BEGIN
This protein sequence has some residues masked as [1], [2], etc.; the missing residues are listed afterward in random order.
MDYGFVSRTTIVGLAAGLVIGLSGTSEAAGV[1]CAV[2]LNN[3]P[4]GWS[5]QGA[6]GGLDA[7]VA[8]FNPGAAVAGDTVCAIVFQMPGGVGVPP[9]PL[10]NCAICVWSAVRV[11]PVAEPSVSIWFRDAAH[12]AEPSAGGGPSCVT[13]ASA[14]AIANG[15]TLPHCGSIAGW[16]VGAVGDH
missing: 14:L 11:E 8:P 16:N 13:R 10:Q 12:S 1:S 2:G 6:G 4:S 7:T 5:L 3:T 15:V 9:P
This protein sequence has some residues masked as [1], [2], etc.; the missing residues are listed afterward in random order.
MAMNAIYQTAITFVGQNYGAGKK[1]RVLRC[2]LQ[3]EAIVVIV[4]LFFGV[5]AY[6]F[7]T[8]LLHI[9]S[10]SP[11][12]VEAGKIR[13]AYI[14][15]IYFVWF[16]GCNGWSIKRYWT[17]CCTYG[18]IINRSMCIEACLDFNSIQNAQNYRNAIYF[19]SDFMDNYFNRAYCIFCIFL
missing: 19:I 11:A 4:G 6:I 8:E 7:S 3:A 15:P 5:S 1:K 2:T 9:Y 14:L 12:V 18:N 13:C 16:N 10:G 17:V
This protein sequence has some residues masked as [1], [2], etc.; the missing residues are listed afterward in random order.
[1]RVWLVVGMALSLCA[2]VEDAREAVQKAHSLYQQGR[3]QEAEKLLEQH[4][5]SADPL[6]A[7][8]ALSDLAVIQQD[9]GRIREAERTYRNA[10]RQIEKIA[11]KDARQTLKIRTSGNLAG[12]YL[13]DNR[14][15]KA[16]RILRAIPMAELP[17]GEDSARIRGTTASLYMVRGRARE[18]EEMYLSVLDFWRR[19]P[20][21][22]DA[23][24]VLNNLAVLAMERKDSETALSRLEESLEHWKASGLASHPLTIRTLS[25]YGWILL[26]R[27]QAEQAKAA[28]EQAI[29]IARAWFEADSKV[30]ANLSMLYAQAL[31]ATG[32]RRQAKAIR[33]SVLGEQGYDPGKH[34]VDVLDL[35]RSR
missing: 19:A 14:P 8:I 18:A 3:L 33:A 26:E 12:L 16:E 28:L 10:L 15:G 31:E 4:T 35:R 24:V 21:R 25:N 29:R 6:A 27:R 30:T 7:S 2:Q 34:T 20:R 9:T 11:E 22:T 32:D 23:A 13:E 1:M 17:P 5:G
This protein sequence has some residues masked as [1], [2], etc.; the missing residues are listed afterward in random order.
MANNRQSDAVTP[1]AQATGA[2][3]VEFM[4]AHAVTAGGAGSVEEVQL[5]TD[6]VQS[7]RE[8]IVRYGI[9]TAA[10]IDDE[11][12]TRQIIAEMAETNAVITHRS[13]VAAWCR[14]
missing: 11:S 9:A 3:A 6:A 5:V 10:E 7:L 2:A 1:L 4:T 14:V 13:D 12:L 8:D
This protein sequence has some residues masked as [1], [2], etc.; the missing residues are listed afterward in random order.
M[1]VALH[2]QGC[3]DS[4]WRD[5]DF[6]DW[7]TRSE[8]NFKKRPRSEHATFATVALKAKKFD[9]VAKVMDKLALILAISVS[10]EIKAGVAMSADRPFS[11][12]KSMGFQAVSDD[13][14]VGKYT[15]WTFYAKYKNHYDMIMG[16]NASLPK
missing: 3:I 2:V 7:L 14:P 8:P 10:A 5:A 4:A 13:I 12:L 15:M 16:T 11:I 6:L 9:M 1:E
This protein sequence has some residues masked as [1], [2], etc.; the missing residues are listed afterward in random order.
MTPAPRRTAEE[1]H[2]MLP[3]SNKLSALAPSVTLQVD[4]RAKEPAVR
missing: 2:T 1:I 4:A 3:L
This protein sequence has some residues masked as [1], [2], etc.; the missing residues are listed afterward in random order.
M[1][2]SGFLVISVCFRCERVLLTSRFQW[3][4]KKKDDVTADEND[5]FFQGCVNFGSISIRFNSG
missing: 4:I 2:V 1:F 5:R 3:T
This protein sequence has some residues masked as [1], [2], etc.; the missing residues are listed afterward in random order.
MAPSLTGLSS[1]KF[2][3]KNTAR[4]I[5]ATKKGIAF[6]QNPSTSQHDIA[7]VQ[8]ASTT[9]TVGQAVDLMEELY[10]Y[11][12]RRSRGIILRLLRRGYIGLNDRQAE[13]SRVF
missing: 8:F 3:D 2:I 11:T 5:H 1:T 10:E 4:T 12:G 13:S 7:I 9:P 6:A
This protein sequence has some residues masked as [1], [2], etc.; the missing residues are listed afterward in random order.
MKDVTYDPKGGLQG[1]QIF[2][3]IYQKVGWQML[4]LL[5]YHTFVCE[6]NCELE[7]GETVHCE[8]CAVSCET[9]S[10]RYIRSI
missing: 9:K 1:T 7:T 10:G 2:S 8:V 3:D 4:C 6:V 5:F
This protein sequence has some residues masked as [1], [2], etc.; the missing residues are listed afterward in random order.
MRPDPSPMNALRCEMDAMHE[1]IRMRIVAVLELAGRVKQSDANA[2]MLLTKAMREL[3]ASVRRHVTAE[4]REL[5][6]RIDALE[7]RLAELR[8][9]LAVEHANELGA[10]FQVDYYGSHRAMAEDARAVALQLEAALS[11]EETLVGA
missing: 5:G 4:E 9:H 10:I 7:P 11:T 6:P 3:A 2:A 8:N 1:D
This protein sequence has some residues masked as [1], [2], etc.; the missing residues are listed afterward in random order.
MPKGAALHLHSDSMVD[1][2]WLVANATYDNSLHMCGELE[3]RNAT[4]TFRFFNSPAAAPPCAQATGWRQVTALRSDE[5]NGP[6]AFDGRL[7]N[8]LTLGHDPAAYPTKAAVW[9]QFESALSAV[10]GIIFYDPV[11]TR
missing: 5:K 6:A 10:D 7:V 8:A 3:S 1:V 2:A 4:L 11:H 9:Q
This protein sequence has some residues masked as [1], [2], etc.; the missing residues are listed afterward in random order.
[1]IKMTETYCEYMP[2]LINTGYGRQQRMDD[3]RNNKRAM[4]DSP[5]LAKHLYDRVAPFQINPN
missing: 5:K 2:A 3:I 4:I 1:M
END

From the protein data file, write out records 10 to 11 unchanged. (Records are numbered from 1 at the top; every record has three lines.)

This protein sequence has some residues masked as [1], [2], etc.; the missing residues are listed afterward in random order.
MRPDPSPMNALRCEMDAMHE[1]IRMRIVAVLELAGRVKQSDANA[2]MLLTKAMREL[3]ASVRRHVTAE[4]REL[5][6]RIDALE[7]RLAELR[8][9]LAVEHANELGA[10]FQVDYYGSHRAMAEDARAVALQLEAALS[11]EETLVGA
missing: 5:G 4:E 9:H 10:I 7:P 11:T 6:P 3:A 2:A 8:N 1:D
This protein sequence has some residues masked as [1], [2], etc.; the missing residues are listed afterward in random order.
MPKGAALHLHSDSMVD[1][2]WLVANATYDNSLHMCGELE[3]RNAT[4]TFRFFNSPAAAPPCAQATGWRQVTALRSDE[5]NGP[6]AFDGRL[7]N[8]LTLGHDPAAYPTKAAVW[9]QFESALSAV[10]GIIFYDPV[11]TR
missing: 5:K 6:A 10:D 7:V 8:A 3:S 1:V 2:A 4:L 11:H 9:Q